A sister act is raising awareness about mental health through a Kerrville mural

Kerrville twin sisters work to raise awareness about mental health during their winter break from New York universities.

Pilar and Carmela Garcia are twins, their bond undeniable, but that doesn’t mean they’re always on the same page.

Pilar and Carmela Garcia stand in front of their Jefferson Street mural project.

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During her senior year at Tivy High School, Pilar Garcia tackled her final project for her Advanced Placement Art class with a study of the sisters sitting back-to-back, one buoyant and happy, the other with her head buried in folded arms across her knees. In turn, it was a tale of mental health — not everyone is always happy.

That work is now becoming an expansive mural along Jefferson Street across from the Kerrville Daily Times. The Garcias are painting the mural during their winter breaks. Pilar Garcia attends Cornell University, while her sister attends Syracuse University.

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“The focus has shifted to mental health,” Pilar Garcia explained. “It’s OK, to be up and down.”

The project is part of the Big Seed Arts movement, which aims to increase artistic opportunities for Kerr County youth, with underwriting from Peterson Health.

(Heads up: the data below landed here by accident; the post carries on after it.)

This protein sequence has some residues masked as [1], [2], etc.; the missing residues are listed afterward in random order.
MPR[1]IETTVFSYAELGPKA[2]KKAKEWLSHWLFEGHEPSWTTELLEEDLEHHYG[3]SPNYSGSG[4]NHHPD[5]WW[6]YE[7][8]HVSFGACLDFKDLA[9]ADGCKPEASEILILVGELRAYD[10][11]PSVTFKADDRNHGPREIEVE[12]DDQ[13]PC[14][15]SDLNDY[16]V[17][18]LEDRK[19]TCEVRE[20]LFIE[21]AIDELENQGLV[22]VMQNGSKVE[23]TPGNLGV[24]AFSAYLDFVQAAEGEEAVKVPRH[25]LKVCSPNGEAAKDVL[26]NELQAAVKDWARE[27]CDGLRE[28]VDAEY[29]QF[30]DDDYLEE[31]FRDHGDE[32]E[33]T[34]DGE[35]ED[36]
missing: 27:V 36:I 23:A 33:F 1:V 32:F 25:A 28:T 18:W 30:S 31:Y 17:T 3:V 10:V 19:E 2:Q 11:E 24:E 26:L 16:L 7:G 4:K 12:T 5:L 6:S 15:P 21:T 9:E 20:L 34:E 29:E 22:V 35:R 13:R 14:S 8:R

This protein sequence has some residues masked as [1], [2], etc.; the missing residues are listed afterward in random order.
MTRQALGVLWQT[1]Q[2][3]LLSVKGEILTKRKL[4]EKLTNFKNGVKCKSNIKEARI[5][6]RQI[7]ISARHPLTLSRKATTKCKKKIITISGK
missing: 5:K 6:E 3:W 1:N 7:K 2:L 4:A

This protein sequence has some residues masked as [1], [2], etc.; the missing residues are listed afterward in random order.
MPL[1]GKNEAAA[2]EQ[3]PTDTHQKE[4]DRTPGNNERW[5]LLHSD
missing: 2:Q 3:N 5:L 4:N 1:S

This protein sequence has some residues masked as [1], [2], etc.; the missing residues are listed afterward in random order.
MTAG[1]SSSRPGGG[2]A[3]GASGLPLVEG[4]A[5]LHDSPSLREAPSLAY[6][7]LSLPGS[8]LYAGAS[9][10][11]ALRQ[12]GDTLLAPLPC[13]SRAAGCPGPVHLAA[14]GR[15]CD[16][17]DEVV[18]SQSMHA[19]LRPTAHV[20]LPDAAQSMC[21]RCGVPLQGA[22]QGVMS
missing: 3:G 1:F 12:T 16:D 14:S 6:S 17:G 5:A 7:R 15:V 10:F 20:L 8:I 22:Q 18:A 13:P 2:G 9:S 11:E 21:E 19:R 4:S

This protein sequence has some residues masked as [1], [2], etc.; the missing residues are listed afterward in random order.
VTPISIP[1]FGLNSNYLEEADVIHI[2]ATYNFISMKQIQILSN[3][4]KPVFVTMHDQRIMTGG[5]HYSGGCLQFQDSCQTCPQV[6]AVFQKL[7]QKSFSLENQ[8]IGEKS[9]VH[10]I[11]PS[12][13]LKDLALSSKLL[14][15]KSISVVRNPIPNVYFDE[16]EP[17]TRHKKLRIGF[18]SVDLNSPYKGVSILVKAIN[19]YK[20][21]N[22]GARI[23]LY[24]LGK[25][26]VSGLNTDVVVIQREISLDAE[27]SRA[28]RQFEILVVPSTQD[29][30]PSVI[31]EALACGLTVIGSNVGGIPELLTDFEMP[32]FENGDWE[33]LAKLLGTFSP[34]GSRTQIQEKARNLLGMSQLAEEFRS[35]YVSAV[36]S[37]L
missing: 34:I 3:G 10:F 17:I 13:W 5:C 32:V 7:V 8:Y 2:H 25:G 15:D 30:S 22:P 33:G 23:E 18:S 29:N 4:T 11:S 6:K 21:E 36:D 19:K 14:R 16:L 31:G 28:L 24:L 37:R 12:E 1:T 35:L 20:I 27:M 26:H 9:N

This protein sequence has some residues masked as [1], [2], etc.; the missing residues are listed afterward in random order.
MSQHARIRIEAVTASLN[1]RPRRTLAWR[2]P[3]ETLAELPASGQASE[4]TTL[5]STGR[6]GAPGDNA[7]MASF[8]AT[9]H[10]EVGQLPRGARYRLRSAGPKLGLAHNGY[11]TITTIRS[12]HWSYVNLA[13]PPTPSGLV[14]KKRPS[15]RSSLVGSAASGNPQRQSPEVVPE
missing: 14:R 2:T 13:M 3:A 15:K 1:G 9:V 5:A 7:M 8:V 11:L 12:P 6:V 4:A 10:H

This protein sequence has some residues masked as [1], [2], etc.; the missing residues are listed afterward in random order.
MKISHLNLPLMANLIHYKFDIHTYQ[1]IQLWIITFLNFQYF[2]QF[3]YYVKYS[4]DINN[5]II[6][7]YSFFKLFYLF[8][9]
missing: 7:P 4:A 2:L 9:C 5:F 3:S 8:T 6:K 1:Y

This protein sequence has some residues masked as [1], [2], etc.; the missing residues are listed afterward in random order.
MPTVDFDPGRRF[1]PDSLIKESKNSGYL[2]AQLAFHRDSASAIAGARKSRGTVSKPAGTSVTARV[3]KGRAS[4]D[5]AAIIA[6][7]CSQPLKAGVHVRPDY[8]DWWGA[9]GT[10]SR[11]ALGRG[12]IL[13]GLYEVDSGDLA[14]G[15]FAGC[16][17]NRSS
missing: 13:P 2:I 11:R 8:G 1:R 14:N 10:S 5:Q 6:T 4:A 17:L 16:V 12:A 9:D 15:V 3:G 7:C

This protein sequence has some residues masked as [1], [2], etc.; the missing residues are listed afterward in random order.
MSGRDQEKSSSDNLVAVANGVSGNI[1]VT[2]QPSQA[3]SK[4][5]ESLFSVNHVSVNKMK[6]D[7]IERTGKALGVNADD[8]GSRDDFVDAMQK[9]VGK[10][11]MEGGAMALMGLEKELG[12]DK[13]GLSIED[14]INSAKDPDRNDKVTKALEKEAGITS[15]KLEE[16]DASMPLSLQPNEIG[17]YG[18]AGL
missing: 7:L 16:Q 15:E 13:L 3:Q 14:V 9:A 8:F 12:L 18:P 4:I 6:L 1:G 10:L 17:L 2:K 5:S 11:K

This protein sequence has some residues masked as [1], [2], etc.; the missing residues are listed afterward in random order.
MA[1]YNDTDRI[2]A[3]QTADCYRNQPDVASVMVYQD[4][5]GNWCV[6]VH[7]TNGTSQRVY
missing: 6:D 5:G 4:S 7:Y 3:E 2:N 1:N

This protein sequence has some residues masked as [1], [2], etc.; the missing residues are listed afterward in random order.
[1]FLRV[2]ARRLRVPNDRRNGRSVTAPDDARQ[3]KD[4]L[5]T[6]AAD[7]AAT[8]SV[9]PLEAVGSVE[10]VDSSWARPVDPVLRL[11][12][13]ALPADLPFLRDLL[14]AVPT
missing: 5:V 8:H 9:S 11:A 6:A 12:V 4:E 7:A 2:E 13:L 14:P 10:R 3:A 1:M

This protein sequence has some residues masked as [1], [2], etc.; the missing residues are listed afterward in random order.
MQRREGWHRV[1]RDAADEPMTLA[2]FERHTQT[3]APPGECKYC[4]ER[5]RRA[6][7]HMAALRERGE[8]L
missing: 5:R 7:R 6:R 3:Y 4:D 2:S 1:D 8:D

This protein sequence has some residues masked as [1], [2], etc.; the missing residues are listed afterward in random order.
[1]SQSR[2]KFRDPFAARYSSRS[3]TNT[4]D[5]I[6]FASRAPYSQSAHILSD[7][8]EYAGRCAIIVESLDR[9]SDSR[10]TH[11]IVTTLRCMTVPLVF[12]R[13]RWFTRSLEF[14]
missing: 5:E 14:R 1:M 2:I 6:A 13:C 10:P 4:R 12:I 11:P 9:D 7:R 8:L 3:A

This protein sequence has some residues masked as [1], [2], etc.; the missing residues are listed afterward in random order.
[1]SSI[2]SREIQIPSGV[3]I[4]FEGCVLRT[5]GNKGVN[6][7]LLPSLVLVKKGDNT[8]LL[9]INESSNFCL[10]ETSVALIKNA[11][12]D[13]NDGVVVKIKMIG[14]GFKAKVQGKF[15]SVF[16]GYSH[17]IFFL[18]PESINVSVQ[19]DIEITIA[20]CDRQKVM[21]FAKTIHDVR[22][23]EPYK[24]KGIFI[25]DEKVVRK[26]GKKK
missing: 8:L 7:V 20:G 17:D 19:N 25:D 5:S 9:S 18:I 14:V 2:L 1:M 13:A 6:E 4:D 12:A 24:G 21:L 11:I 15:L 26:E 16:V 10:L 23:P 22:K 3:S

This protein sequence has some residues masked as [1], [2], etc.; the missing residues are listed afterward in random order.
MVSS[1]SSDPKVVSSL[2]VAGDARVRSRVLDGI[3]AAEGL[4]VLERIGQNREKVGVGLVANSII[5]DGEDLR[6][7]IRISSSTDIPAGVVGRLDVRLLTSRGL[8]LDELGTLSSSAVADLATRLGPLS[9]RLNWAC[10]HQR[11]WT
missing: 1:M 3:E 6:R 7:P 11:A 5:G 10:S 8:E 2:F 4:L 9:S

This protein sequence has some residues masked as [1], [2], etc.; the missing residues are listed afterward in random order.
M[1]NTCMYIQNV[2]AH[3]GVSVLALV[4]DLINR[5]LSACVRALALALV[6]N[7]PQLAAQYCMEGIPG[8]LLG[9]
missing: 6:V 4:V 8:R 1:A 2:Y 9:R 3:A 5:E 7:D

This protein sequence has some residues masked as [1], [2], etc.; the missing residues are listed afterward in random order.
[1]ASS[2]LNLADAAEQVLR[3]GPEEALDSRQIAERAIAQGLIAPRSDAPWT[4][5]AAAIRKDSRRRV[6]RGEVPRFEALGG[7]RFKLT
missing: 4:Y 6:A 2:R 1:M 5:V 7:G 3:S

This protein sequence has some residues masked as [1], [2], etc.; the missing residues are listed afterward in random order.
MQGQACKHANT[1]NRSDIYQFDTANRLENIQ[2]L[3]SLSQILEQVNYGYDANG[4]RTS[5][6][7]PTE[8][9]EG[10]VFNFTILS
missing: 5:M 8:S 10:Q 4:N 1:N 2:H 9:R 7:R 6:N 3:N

The sisters are graduates of Tivy High School, where they excelled academically and on the soccer pitch. However, their upbringing has been one of a cosmopolitan flavor. The sisters’ parents are teachers, and they taught internationally in Taiwan and Malaysia. The stay in Malaysia consumed the sisters’ sophomore and junior years at Tivy.

At Cornell, Pilar Garcia is studying architecture — a practice she began learning at the Ivy League university on day one. Carmela Garcia is studying interior design. It’s the first time the sisters have been apart, but their return home to Kerrville has had one challenge.

“The sharing a bedroom has been rough,” Carmella admits with a sly smile.

The initial work featured help from their father, Marty, who is Tivy’s art teacher and soccer coach. Marty Garcia helped his daughters scale the mural up and then helped outline it via projection. Garcia’s daughters are not impressed with his one artistic contribution — a study of Carmela’s big toe.

“We don’t like the toe,” they said in unison.

The sisters hope to have the mural finished by the end of the week and then back to school. However, their work will be long-lasting and another mural to add to Kerrville’s growing collection.

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